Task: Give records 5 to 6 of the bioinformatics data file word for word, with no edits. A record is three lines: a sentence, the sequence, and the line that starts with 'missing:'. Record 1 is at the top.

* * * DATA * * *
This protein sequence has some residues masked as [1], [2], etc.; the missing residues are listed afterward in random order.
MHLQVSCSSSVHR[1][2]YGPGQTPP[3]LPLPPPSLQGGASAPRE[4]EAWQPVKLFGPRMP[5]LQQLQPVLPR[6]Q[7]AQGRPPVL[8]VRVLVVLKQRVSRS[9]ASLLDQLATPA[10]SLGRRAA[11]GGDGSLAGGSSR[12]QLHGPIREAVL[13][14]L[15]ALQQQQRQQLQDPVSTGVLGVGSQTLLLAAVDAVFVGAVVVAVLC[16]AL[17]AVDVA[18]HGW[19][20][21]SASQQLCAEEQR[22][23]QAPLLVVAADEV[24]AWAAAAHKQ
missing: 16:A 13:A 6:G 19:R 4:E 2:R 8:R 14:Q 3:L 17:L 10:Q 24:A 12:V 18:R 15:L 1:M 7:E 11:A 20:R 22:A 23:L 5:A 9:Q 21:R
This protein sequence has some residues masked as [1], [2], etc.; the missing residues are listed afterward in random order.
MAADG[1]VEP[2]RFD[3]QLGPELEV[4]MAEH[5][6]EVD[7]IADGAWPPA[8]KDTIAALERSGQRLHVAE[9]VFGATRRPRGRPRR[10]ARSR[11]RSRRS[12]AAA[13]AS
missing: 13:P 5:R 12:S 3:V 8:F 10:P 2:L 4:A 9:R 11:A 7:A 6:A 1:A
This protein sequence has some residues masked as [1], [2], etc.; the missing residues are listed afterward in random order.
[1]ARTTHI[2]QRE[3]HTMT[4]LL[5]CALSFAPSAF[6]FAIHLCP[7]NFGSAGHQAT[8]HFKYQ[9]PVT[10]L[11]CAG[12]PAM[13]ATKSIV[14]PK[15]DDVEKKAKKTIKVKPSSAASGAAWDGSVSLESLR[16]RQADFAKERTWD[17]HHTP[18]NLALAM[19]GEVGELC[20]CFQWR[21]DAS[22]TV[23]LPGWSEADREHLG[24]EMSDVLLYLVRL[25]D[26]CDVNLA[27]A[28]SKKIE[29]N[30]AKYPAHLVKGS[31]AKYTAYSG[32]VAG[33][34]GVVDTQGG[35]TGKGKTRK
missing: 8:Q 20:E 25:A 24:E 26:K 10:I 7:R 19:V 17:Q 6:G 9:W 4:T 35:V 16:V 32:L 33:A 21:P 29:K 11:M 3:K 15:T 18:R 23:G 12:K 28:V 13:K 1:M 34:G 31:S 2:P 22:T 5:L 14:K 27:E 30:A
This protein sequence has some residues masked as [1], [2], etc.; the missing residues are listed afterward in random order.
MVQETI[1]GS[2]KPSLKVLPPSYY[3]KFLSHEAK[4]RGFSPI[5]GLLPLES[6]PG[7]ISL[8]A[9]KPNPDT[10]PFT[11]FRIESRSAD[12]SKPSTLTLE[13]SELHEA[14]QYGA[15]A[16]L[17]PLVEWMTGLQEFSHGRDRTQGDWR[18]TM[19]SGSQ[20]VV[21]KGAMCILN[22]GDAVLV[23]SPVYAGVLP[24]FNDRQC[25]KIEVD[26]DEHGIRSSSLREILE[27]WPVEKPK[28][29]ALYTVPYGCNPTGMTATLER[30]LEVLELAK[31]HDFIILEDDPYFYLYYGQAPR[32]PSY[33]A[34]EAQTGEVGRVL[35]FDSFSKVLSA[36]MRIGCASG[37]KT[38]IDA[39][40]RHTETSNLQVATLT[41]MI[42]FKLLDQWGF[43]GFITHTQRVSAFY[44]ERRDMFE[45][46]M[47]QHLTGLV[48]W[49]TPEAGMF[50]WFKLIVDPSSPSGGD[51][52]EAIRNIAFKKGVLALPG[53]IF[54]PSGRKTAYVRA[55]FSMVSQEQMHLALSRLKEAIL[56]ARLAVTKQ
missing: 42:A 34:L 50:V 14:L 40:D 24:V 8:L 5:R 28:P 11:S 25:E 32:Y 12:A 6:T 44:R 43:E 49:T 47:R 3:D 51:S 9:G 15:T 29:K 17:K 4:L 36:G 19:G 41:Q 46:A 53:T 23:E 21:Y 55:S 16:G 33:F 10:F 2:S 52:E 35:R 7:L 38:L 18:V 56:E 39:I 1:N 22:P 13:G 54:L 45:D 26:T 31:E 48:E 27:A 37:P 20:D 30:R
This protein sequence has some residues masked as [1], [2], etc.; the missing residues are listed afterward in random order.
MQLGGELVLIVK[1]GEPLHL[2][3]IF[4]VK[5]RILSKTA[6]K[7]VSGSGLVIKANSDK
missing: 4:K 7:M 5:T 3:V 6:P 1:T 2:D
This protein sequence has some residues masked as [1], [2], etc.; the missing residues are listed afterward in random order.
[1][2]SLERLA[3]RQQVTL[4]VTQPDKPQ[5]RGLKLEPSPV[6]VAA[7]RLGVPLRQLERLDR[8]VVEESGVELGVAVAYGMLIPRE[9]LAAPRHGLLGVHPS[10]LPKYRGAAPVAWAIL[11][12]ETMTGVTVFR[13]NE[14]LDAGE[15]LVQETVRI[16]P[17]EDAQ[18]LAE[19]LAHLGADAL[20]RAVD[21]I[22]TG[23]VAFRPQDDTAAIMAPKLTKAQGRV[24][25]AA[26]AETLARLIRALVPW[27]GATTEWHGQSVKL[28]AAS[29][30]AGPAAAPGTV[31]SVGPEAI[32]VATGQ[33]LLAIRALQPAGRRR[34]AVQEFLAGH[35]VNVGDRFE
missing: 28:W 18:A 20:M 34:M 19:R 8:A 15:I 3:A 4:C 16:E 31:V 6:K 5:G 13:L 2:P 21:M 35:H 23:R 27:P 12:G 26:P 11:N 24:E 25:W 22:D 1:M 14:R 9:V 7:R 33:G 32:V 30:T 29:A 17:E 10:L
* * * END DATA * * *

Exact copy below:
This protein sequence has some residues masked as [1], [2], etc.; the missing residues are listed afterward in random order.
MQLGGELVLIVK[1]GEPLHL[2][3]IF[4]VK[5]RILSKTA[6]K[7]VSGSGLVIKANSDK
missing: 4:K 7:M 5:T 3:V 6:P 1:T 2:D
This protein sequence has some residues masked as [1], [2], etc.; the missing residues are listed afterward in random order.
[1][2]SLERLA[3]RQQVTL[4]VTQPDKPQ[5]RGLKLEPSPV[6]VAA[7]RLGVPLRQLERLDR[8]VVEESGVELGVAVAYGMLIPRE[9]LAAPRHGLLGVHPS[10]LPKYRGAAPVAWAIL[11][12]ETMTGVTVFR[13]NE[14]LDAGE[15]LVQETVRI[16]P[17]EDAQ[18]LAE[19]LAHLGADAL[20]RAVD[21]I[22]TG[23]VAFRPQDDTAAIMAPKLTKAQGRV[24][25]AA[26]AETLARLIRALVPW[27]GATTEWHGQSVKL[28]AAS[29][30]AGPAAAPGTV[31]SVGPEAI[32]VATGQ[33]LLAIRALQPAGRRR[34]AVQEFLAGH[35]VNVGDRFE
missing: 28:W 18:A 20:M 34:M 19:R 8:A 15:I 3:A 4:C 16:E 31:V 6:K 5:G 13:L 2:P 21:M 35:H 23:R 27:P 12:G 26:P 11:N 24:E 25:W 22:D 1:M 14:R 9:V 7:R 33:G 32:V 30:T 29:A 17:E 10:L